We examined whether effects of an increase in school resource officer (SRO) staffing on school crime and exclusionary disciplinary responses to school crime varied by student race and ethnicity.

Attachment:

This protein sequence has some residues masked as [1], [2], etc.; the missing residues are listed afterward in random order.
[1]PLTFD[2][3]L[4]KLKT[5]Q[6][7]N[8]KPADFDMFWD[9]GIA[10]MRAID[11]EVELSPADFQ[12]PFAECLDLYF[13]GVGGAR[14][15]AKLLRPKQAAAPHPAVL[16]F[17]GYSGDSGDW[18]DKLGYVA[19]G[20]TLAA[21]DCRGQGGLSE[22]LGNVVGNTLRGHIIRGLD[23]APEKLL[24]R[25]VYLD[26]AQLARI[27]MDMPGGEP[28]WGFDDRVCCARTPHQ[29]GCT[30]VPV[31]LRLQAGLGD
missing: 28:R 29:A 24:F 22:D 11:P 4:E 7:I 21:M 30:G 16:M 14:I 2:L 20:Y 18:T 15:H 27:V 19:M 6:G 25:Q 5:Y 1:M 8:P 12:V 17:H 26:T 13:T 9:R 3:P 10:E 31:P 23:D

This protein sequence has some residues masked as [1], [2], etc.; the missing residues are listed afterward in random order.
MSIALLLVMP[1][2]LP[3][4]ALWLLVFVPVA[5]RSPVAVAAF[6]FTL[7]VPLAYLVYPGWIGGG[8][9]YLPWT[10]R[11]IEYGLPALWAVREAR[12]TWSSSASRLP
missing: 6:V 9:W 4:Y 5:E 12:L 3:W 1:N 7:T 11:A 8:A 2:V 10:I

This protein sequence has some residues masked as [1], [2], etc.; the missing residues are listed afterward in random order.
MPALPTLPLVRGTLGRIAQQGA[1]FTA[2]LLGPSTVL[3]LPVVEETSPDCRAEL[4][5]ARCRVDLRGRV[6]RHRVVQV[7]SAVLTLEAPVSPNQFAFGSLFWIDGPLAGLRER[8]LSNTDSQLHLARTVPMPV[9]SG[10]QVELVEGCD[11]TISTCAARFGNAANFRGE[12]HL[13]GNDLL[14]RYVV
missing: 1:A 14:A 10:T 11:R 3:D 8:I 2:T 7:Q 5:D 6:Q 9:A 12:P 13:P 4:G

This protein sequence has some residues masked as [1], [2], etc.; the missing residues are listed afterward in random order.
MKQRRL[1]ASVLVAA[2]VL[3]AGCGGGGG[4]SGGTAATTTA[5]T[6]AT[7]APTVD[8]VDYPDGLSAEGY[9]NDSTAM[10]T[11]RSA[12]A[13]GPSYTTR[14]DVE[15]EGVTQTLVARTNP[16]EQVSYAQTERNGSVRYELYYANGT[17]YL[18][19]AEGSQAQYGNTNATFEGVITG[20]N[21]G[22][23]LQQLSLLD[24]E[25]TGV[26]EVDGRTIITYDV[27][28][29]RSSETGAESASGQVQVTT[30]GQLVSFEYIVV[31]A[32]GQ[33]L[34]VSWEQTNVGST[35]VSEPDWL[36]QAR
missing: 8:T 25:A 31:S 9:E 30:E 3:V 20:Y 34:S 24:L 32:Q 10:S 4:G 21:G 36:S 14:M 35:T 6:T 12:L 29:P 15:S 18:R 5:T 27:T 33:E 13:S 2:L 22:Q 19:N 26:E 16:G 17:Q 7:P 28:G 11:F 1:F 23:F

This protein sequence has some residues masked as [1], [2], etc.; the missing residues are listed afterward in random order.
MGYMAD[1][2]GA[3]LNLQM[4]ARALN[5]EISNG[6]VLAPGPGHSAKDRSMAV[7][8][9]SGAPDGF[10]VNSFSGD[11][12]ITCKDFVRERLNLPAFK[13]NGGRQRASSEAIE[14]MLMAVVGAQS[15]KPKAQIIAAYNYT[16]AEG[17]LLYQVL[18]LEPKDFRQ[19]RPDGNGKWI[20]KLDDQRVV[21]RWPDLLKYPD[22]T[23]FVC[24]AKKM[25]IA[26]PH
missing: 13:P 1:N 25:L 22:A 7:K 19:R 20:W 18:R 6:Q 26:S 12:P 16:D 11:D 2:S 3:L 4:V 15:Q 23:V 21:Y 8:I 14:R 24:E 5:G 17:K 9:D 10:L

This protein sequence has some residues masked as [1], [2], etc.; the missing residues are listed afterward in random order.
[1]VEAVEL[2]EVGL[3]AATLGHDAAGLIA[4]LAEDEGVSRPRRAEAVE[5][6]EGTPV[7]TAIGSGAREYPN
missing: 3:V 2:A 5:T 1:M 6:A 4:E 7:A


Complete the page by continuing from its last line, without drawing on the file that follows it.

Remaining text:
Using monthly school level administrative data, we compared change in outcomes for 33 schools that enhanced SRO staffing and a matched sample of 72 schools that did not increase SRO staffing at the same time. We found that increases in offenses and exclusionary reactions due to increased SRO presence were most evident for Black and Hispanic as opposed to White students. Educational decision-makers should carefully weigh the benefits of placing SROs in schools against the knowledge that this practice differentially increases recorded school crime and exclusion from school for students of color. (Publisher Abstract Provided)